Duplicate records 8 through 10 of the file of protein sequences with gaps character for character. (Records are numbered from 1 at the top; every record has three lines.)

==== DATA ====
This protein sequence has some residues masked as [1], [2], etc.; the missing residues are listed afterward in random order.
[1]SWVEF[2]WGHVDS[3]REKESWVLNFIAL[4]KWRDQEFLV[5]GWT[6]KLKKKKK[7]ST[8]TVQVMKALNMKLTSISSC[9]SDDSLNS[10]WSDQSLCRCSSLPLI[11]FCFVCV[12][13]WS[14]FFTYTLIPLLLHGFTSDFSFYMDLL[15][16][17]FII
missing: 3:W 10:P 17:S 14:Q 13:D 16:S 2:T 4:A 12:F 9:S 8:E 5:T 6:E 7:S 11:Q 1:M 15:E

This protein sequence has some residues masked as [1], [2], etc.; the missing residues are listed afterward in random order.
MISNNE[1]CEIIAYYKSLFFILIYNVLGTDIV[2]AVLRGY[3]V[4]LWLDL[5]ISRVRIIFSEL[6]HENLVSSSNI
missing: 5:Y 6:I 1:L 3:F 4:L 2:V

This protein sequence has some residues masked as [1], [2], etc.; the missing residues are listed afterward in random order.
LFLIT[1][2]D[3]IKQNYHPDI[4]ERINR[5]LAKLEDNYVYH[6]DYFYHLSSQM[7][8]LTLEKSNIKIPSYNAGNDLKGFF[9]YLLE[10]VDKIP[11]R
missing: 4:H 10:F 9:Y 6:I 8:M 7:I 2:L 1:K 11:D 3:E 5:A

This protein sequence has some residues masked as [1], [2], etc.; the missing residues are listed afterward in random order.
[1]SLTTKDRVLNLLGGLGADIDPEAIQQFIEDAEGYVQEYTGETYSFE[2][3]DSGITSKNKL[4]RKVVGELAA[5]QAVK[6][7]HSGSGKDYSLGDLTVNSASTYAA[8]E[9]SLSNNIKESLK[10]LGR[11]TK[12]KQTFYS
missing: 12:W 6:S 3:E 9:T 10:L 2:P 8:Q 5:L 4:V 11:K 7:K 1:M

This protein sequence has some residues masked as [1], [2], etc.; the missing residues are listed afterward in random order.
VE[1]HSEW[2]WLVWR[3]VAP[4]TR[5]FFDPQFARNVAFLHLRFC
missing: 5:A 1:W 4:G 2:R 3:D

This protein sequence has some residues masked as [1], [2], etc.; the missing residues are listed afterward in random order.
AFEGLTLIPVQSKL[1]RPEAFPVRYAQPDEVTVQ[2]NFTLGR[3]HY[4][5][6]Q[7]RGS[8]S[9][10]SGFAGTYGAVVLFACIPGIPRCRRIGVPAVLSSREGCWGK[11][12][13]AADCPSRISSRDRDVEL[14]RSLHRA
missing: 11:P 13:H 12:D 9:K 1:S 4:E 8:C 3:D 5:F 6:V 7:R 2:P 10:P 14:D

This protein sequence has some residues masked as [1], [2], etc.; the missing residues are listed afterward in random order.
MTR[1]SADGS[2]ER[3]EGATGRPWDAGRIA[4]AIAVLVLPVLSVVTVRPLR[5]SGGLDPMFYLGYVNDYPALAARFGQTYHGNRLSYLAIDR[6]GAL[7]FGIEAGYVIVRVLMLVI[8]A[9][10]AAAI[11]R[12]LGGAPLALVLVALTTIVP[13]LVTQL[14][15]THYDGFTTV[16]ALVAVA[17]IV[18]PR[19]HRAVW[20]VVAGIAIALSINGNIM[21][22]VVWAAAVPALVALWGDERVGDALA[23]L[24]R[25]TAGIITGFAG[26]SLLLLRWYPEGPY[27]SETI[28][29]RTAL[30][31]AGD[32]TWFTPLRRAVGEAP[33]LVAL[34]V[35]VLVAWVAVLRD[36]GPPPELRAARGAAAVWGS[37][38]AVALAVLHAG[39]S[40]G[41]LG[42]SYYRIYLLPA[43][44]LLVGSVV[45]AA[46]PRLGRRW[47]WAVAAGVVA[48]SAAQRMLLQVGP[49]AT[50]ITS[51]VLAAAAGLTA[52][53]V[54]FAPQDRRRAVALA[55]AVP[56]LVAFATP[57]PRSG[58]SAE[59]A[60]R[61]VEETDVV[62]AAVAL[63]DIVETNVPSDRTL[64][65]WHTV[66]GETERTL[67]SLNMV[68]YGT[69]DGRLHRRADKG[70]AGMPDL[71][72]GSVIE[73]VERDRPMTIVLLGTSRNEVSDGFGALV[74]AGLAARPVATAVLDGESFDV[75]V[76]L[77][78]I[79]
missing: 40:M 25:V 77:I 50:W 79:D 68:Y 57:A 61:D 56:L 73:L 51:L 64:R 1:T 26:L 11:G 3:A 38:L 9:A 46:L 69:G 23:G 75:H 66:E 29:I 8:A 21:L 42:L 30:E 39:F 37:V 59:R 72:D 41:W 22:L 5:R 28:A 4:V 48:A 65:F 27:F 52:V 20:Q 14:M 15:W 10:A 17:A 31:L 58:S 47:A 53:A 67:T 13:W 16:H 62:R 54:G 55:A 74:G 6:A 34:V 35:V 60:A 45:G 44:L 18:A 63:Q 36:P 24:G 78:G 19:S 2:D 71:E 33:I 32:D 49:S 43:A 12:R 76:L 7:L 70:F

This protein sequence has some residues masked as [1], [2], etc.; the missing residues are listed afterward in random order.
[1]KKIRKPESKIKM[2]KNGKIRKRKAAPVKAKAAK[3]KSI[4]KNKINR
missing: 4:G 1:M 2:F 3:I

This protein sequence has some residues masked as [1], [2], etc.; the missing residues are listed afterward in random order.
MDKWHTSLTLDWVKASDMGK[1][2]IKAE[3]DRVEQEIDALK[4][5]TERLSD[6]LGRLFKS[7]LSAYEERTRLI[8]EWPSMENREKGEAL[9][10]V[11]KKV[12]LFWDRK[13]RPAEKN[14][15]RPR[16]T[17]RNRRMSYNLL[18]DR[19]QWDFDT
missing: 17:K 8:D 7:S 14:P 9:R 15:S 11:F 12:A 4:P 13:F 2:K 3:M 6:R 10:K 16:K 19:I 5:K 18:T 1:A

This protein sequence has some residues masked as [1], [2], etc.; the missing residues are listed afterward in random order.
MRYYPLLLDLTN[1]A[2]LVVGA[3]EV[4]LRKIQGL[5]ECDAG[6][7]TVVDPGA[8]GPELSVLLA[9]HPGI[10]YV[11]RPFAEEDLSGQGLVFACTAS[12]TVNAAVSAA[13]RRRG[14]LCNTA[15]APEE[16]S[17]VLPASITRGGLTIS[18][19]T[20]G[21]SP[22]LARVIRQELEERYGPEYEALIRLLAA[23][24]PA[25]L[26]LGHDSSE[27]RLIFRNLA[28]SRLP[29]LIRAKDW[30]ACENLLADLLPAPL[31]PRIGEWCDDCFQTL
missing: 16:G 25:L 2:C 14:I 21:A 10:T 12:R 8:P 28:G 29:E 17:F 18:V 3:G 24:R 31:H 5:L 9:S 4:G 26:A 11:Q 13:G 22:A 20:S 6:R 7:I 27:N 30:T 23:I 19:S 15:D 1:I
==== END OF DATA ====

This protein sequence has some residues masked as [1], [2], etc.; the missing residues are listed afterward in random order.
[1]KKIRKPESKIKM[2]KNGKIRKRKAAPVKAKAAK[3]KSI[4]KNKINR
missing: 4:G 1:M 2:F 3:I

This protein sequence has some residues masked as [1], [2], etc.; the missing residues are listed afterward in random order.
MDKWHTSLTLDWVKASDMGK[1][2]IKAE[3]DRVEQEIDALK[4][5]TERLSD[6]LGRLFKS[7]LSAYEERTRLI[8]EWPSMENREKGEAL[9][10]V[11]KKV[12]LFWDRK[13]RPAEKN[14][15]RPR[16]T[17]RNRRMSYNLL[18]DR[19]QWDFDT
missing: 17:K 8:D 7:S 14:P 9:R 15:S 11:F 12:A 4:P 13:F 2:K 3:M 6:R 10:K 16:K 19:I 5:K 18:T 1:A

This protein sequence has some residues masked as [1], [2], etc.; the missing residues are listed afterward in random order.
MRYYPLLLDLTN[1]A[2]LVVGA[3]EV[4]LRKIQGL[5]ECDAG[6][7]TVVDPGA[8]GPELSVLLA[9]HPGI[10]YV[11]RPFAEEDLSGQGLVFACTAS[12]TVNAAVSAA[13]RRRG[14]LCNTA[15]APEE[16]S[17]VLPASITRGGLTIS[18][19]T[20]G[21]SP[22]LARVIRQELEERYGPEYEALIRLLAA[23][24]PA[25]L[26]LGHDSSE[27]RLIFRNLA[28]SRLP[29]LIRAKDW[30]ACENLLADLLPAPL[31]PRIGEWCDDCFQTL
missing: 16:G 25:L 2:C 14:I 21:A 10:T 12:R 8:P 28:G 29:E 17:F 18:V 3:G 24:R 31:H 5:L 9:S 4:G 26:A 11:Q 13:G 22:A 20:S 6:R 7:I 27:N 30:T 23:I 19:S 15:D 1:I